Malawi Farting Law to Make 'Fouling Air' Illegal - Legal Grounds
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Malawi Farting Law to Make 'Fouling Air' Illegal

Bean, beans, the musical fruit:

The more you eat, the more you toot.

Unfortunately for the people of Malawi, where beans are a common food staple, time has proven this old playground rhyme true.

While people in the United States are up in arms over the recent smoking ban in New York parks and beaches, citizens of Malawi are being legitimately attacked by the air quality police. And the farting police. Parliament is considering what is now known as the "Malawi farting law." That's right, ripping one in public may soon be illegal in the bean-loving nation.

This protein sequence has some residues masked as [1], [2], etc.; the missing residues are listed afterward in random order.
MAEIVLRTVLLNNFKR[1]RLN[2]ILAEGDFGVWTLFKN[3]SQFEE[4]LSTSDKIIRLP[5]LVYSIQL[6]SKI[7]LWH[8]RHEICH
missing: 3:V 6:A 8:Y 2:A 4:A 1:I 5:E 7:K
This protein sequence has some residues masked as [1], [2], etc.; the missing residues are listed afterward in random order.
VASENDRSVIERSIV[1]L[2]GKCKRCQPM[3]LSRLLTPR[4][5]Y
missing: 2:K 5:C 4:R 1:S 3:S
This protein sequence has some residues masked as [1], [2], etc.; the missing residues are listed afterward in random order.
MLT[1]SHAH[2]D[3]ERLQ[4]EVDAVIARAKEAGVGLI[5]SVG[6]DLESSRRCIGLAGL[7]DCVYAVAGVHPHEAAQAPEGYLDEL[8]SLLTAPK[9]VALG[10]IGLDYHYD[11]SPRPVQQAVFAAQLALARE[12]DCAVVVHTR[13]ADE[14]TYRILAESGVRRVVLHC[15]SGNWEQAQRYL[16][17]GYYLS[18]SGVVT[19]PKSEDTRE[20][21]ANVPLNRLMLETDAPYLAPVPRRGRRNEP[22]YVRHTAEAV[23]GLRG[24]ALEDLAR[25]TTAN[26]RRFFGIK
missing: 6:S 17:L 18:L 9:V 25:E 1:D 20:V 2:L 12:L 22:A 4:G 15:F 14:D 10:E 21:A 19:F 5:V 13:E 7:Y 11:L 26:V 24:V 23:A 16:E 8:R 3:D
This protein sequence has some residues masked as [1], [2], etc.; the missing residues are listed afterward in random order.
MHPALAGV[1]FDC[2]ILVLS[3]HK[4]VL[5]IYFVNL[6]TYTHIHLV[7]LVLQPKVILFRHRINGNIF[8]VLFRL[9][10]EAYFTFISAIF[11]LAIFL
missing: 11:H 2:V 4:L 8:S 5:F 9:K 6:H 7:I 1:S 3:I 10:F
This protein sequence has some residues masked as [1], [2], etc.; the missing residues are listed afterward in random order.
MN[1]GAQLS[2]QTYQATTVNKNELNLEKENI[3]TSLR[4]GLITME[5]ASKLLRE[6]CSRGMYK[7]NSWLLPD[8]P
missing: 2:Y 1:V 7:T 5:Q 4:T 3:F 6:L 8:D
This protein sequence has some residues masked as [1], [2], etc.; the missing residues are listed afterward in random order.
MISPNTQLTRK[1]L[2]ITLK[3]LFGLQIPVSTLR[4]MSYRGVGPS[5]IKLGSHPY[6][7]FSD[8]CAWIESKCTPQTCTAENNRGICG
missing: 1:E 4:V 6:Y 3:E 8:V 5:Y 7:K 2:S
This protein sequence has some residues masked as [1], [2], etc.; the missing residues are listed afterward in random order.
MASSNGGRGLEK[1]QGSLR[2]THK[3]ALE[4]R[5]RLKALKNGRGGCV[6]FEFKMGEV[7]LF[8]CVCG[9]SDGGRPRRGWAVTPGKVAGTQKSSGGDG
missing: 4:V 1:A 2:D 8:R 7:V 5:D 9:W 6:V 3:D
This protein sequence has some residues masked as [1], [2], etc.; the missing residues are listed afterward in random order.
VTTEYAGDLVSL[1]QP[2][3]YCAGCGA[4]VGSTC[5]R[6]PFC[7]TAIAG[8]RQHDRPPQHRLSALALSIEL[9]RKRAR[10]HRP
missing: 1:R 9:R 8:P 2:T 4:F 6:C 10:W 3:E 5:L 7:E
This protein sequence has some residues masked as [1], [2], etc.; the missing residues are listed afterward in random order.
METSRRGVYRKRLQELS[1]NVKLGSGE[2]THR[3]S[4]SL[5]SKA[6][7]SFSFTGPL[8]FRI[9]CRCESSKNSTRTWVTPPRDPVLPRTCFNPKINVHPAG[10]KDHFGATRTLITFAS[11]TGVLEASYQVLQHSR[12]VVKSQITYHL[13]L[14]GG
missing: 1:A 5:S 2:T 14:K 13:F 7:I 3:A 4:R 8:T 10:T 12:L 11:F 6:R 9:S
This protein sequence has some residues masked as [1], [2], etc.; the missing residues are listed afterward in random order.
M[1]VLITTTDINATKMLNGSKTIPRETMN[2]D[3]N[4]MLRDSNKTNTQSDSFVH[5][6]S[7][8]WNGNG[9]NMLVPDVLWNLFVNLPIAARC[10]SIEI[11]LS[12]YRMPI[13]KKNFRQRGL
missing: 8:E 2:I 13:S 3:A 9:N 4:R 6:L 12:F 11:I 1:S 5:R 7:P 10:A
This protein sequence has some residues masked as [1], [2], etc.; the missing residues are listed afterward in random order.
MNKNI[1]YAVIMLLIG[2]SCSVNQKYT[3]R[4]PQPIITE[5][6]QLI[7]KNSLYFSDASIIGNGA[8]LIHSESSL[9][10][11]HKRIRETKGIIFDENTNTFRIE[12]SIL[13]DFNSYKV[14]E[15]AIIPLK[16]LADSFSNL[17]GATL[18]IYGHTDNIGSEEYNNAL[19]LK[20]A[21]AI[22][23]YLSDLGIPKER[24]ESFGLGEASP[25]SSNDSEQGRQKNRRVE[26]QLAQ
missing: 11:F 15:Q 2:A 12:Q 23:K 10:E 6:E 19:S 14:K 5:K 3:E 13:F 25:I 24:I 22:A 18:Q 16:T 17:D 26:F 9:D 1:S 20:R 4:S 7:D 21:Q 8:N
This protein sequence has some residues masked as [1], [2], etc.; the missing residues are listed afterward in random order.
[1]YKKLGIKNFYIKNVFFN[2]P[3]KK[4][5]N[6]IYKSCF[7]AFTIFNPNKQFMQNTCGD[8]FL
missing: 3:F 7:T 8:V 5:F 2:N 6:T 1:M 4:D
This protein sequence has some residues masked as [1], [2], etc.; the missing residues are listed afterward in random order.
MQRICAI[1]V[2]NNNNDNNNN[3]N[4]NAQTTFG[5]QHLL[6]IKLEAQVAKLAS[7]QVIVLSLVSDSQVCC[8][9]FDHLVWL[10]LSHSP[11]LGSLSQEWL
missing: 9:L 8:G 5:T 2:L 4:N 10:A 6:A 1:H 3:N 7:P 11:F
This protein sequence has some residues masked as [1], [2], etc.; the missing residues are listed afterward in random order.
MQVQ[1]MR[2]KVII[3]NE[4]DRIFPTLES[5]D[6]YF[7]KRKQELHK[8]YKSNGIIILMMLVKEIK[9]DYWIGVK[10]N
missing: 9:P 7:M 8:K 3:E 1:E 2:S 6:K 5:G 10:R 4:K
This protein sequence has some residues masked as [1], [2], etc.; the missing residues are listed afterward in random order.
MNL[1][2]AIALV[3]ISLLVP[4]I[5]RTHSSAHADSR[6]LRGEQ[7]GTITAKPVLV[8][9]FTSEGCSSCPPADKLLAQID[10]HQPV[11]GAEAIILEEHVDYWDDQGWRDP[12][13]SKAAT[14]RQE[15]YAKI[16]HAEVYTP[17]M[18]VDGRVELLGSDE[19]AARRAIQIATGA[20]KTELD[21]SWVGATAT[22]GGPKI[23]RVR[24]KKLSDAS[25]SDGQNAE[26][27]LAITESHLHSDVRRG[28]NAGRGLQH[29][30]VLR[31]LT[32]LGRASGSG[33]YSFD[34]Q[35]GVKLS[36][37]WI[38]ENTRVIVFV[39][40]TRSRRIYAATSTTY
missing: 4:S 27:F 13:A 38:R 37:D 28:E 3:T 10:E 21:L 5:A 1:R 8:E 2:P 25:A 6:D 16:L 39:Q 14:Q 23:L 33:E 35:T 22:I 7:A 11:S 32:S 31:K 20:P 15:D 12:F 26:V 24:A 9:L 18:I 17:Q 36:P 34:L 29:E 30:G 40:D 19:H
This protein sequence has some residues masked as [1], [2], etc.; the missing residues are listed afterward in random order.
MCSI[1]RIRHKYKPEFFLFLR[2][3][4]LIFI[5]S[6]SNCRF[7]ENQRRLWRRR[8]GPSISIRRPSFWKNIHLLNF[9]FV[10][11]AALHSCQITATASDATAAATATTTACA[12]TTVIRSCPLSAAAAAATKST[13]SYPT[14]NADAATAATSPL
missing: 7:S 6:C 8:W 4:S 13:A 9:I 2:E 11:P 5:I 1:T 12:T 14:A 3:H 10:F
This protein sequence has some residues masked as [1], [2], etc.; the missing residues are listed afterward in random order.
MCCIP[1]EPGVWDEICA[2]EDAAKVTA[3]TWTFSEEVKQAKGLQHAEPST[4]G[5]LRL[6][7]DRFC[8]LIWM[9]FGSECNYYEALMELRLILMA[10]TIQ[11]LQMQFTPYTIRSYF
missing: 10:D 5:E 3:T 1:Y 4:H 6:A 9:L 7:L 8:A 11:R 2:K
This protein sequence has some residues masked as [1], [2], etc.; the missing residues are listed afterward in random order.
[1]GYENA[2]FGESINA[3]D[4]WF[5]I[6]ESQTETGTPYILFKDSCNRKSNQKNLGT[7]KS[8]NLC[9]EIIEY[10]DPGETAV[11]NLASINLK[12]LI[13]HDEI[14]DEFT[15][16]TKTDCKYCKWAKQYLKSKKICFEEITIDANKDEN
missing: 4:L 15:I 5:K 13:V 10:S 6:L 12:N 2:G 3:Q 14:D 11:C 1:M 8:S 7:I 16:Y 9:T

Taking on those who can't control involuntary bodily functions, Malawi officials cite a somewhat noble purpose: "to mold responsible and disciplined citizens." Thus far, the advent of the law has had anything but that effect, reports The Daily Mail, as the Malawi farting law already has citizens blowing up at the government's new attempts to regulate gas use.

Those of us who have ever been in a closed-off room when someone decided to break wind might applaud Malawi's visionary approach. Others strongly believe in the adage that "A fart not smelled is a fart wasted." But no one can deny that the text of the law does get one thing right--passing gas is noxious to the health of others.

Let's cut to the cheese. How is Malawi going to enforce the new law if whoever smelt it, dealt it? The police may start finding themselves on the wrong side of the room.

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